Randle’s impressive physical transformation has already demonstrated improvement in his overall game this pre-season. The improvements, although subtle, foreshadow another step in his progression.

For one, his conditioning seems far superior compared to seasons past. His leaner frame has provided a new extra wind that has allowed him to sustain his brute style, but also fit effectively within the Lakers’ new fast-paced offense. He has been especially effective on the offensive side of the floor in finishing as the roll man. In this play, Randle shows high and then slips the screen finishing the perfectly timed alley-oop dime from Alex Caruso:

Then again here, this time catching the bounce pass with composure, gathering, and rising up to posterize the awaiting Mason Plumee:

These early examples of explosiveness are a great sign for Randle’s improved stamina. Many instances in prior seasons Randle would become noticeably winded for stretches of games. Those moments typically led to his sloppy play and his lack of a consistent effort on the defensive end, showing in the form of committing unnecessary fouls.

The coaching staff has seemed to make a concentrated effort early on to limit these instances before they arise again in Randle’s play. One small direction Coach Walton has given Randle is to hand the ball to a guard immediately after grabbing a rebound. As simple and obvious as it may seem, this has limited Randle’s “bull in a china shop” drives/turnovers in the paint after a grab-and-go, and allows him more opportunities to be the outlet recipient.

His hard work is also benefiting his play on the defensive end. Randle has exhibited both active hands and good defensive timing throughout the exhibition season. Against the Sacramento Kings, Randle racked up three steals, then followed up his performance with five more against the Utah Jazz. He has also done an improved job of contesting at the rim as the helper, as seen here with this impressive block:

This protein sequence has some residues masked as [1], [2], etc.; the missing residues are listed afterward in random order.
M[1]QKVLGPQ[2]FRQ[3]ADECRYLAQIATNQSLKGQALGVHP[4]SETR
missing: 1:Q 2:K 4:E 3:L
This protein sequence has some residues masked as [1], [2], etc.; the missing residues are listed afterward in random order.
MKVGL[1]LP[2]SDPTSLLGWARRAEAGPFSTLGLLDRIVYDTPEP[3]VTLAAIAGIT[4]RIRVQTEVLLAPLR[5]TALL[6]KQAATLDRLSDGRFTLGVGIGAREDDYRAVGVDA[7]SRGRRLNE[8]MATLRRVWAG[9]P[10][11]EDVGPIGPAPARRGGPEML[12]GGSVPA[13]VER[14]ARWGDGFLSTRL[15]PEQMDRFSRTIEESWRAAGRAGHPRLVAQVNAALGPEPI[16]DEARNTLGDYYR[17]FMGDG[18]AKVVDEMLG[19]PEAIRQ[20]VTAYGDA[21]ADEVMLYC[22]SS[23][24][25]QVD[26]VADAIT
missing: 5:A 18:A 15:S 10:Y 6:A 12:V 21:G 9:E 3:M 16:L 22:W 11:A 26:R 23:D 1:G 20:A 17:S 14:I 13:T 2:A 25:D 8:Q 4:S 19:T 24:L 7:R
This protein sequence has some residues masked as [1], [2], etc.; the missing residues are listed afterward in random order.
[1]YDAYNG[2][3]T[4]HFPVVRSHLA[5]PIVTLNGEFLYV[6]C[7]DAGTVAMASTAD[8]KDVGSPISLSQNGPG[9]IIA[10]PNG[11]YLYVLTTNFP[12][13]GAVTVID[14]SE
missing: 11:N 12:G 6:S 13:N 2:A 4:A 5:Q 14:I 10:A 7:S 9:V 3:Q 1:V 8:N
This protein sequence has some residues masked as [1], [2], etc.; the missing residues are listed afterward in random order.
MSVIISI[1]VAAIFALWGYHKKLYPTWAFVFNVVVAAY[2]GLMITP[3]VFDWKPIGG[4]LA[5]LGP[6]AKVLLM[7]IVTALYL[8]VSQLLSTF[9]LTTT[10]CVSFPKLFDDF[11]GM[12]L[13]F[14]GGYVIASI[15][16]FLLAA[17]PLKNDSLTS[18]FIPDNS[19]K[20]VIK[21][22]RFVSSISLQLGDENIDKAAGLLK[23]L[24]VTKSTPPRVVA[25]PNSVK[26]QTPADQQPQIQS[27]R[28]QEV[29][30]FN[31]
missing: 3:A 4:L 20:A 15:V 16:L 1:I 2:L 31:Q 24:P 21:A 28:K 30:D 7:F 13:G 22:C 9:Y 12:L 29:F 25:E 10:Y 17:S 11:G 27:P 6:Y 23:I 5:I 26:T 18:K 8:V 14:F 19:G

Unfortunately, his other glaring weakness, his perimeter game, may never fully develop adequate consistency with his current jerky shooting mechanics, but his willingness to take the shot when the opportunity arises can serve almost the same positive impact on the court.

Randle attempted 63 three-point attempts this past season, up from only 36 attempts the season prior. Although his shooting percentage did not improve, his inclination in taking them, especially near the end of last season, was a step in the right direction.

Be it a small sample size, Randle has averaged two three-point attempts a game so far through preseason. As little as it may seem, he has yet to average more than a single attempt a game for the duration of any of his NBA seasons thus far. His efficiency on these attempts unfortunately has been relatively the same, but will in-theory rise with more in-game attempts. If he can sustain his willingness to take the perimeter shot when given, it could at the very least add an additional facet to his game that defenders will have to be aware of.

Ultimately, Randle may never be the player Lakers’ fans and ownership have envisioned of him, and that is okay. When a player is drafted, his ceiling is typically never reached. Yet, in Randle’s case, he has shown enough incremental improvements to see he is trying, and that alone should reveal the value of this 22 year old who is still finding his footing.

Statistics and media courtesy of and